HomePublicationsNewsletter ArchiveVolume 19Issue 21Michigan Tribal Gaming Litigation Update

Supreme Court Sets Briefing Schedule in Vanderbilt Casino Case

On July 26, 2013, the U.S. Supreme Court set deadlines for briefs to be filed by the State of Michigan and the Bay Mills Indian Community(“Tribe”) in the matter involving the Tribe’s Vanderbilt casino.  The State of Michigan, as the Petitioner that filed this appeal, must file its brief on the merits on or before August 20, 2013, while the Tribe’s brief is due on or before October 24, 2013. Given this briefing schedule, court observers believe that this matter will likely be argued in the fall, and decided by the end of the Court's 2013-14 term.     

This case, which could set significant precedent in the area of Indian gaming, will involve review of two specific issues: (1) whether a federal court has jurisdiction to enjoin activity that violates the Indian Gaming Regulatory Act (“IGRA”) but takes place outside of Indian lands; and (2) whether tribal sovereign immunity bars a state from suing in federal court to enjoin a tribe from violating IGRA outside of Indian lands.

In November, 2010, the Tribe opened a casino in Vanderbilt, Michigan on land that was approximately 125 miles south of its reservation located in Michigan’s Upper Peninsula.  The casino was closed following the entry of a preliminary injunction issued by the U.S. District Court for the Western District of Michigan in March, 2011.  The Tribe then appealed this decision to the Sixth Circuit Court of Appeals, which reversed the decision of the District Court.  The State of Michigan has currently appealed the Sixth Circuit’s decision to the U.S. Supreme Court.

 

Two Additional Tribes File Amicus Briefs in Lansing Casino Case 

The Saginaw Chippewa Indian Tribe of Michigan (“Saginaw Chippewa Tribe”) and the Nottawaseppi Huron Band of the Potawatomi (“NHBPI”) have filed amicus briefs with the U.S. 6thCircuit Court of Appeals in the matter involving the Sault Ste. Marie Tribe of Chippewa Indians’ (“Sault Tribe”) plans to open a tribal casino in Lansing, Michigan.  In agreement with the position of the State of Michigan, both the Saginaw Chippewa Tribe and the NHBPI argue that the preliminary injunction issued by the U.S. District Court for the Western District of Michigan on March 5, 2013, which effectively froze any further meaningful development of the proposed Lansing casino, should be affirmed.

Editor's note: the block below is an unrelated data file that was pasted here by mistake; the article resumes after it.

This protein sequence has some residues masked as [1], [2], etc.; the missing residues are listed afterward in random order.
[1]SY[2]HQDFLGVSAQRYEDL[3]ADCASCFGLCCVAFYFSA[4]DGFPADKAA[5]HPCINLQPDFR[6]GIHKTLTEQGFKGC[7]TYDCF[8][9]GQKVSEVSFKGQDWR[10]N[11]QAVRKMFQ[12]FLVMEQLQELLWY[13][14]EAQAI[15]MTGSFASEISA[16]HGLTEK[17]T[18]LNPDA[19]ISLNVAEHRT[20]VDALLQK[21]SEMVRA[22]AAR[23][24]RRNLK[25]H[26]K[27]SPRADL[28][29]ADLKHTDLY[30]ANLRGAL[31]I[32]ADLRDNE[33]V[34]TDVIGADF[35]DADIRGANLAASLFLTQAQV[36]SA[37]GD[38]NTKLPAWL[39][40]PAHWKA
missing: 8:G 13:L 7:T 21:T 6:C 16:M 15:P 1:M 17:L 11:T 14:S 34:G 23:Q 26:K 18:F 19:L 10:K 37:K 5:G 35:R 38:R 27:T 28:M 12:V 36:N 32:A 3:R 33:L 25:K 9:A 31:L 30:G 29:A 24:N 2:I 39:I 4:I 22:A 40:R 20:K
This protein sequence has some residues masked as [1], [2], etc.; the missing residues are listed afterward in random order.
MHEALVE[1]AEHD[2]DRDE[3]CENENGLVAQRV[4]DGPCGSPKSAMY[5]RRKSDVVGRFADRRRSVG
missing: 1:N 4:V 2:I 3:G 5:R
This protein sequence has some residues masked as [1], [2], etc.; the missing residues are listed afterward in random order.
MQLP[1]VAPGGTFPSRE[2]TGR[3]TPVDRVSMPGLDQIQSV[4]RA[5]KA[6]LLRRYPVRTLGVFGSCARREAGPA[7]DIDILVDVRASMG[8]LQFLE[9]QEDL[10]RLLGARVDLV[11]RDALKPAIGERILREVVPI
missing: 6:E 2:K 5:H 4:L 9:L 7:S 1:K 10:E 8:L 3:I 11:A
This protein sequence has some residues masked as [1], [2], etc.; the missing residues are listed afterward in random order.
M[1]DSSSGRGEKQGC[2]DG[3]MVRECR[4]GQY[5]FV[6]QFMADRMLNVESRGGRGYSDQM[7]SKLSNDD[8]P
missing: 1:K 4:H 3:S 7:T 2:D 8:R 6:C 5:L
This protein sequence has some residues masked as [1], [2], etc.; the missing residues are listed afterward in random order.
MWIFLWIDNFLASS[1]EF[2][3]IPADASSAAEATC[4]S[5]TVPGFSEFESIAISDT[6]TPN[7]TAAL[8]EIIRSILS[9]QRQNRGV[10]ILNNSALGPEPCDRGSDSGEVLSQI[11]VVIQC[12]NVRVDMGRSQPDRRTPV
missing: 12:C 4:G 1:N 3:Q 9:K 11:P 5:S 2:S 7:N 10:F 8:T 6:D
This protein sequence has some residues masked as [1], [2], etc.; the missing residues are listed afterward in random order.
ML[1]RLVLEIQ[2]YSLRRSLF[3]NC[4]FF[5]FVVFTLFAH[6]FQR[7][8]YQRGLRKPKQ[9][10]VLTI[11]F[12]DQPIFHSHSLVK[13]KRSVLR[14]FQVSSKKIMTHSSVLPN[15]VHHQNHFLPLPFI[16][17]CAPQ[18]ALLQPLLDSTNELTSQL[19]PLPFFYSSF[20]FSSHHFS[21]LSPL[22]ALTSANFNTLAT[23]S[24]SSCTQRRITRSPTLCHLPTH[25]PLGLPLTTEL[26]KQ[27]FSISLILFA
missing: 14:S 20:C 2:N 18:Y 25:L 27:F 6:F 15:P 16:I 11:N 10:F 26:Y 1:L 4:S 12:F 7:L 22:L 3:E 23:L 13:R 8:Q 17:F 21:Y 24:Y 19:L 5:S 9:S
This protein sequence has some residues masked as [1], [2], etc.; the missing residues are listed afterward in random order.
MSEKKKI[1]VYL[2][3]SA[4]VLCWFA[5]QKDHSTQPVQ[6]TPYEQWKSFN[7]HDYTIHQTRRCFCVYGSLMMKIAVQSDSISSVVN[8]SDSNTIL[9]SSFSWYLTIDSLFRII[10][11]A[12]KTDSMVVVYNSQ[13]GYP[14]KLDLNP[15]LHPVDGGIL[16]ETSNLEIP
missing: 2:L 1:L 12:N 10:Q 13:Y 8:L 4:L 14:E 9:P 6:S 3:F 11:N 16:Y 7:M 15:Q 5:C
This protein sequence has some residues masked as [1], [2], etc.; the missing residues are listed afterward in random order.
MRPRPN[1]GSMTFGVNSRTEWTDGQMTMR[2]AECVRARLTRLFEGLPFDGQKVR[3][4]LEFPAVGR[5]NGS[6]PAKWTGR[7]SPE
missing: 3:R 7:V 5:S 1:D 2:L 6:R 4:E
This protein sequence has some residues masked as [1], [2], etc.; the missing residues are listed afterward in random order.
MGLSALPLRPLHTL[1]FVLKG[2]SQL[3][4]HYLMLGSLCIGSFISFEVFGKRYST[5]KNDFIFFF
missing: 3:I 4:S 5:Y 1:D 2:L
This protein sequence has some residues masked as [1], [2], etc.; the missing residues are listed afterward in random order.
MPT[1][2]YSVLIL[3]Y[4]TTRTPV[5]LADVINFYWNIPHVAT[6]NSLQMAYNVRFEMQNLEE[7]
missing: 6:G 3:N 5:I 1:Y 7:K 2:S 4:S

In addition to the filing of these amicus briefs, the parties in the case, The Sault Tribe and the State of Michigan, have both also filed their appellate briefs, including a reply brief that was filed by the Sault Tribe on July 3, 2013.  As the briefing schedule is now complete, it appears that the Court may entertain oral argument in this matter yet this summer. 

The Sault Tribe is currently appealing the above mentioned preliminary injunction, which ruled that the Sault Tribe could not apply to have certain parcels of property in Lansing taken into trust by the U.S. Secretary of the Interior unless and until it obtained written revenue sharing agreements with the other federally-recognized Indian Tribes in Michigan pursuant to Section 9 of the Sault Tribe’s Tribal-State Gaming Compact with the State of Michigan. Having the subject land taken into trust is one of the required steps that an Indian tribe must take in order to open a casino pursuant to the federal Indian Gaming Regulatory Act.

The Sault Tribe is proposing to invest $245 Million in building and operating the 125,000 square foot Kewadin Lansing Casino, which is to be located at Michigan Avenue and Cedar Street in downtown Lansing on property adjacent to the Lansing Center.

 

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